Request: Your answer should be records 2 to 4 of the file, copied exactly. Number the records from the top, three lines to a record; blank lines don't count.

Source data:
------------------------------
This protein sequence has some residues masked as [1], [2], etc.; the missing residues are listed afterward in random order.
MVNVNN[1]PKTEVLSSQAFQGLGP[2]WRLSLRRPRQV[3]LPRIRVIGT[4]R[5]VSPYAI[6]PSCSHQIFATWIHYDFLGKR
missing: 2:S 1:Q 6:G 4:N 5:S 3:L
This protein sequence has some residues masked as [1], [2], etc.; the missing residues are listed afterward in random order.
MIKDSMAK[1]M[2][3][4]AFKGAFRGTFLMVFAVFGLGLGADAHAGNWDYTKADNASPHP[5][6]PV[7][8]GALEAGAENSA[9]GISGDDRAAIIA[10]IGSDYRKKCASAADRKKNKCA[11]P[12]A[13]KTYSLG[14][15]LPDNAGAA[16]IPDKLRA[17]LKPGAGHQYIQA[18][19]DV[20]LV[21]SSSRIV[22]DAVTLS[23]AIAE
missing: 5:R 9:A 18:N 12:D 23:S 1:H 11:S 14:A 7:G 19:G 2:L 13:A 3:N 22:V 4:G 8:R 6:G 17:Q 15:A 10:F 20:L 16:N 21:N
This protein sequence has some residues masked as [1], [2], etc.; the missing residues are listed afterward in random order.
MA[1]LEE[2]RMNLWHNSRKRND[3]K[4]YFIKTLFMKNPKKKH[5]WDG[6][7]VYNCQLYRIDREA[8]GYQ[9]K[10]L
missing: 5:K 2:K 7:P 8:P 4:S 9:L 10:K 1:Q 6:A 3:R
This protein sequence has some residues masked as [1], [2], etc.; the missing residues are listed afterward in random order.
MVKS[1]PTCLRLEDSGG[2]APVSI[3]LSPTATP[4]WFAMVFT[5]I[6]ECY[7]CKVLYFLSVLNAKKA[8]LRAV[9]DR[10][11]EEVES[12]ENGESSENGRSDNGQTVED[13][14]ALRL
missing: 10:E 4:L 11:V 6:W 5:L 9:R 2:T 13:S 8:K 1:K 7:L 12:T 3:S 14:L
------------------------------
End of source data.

This protein sequence has some residues masked as [1], [2], etc.; the missing residues are listed afterward in random order.
MIKDSMAK[1]M[2][3][4]AFKGAFRGTFLMVFAVFGLGLGADAHAGNWDYTKADNASPHP[5][6]PV[7][8]GALEAGAENSA[9]GISGDDRAAIIA[10]IGSDYRKKCASAADRKKNKCA[11]P[12]A[13]KTYSLG[14][15]LPDNAGAA[16]IPDKLRA[17]LKPGAGHQYIQA[18][19]DV[20]LV[21]SSSRIV[22]DAVTLS[23]AIAE
missing: 5:R 9:A 18:N 12:D 23:S 1:H 11:S 14:A 7:G 19:G 2:L 13:A 3:N 22:V 4:G 8:R 6:G 17:Q 15:A 10:F 20:L 16:N 21:N
This protein sequence has some residues masked as [1], [2], etc.; the missing residues are listed afterward in random order.
MA[1]LEE[2]RMNLWHNSRKRND[3]K[4]YFIKTLFMKNPKKKH[5]WDG[6][7]VYNCQLYRIDREA[8]GYQ[9]K[10]L
missing: 5:K 2:K 7:P 8:P 4:S 9:L 10:K 1:Q 6:A 3:R
This protein sequence has some residues masked as [1], [2], etc.; the missing residues are listed afterward in random order.
MVKS[1]PTCLRLEDSGG[2]APVSI[3]LSPTATP[4]WFAMVFT[5]I[6]ECY[7]CKVLYFLSVLNAKKA[8]LRAV[9]DR[10][11]EEVES[12]ENGESSENGRSDNGQTVED[13][14]ALRL
missing: 10:E 4:L 11:V 6:W 5:L 9:R 2:T 13:S 8:K 1:K 7:L 12:T 3:S 14:L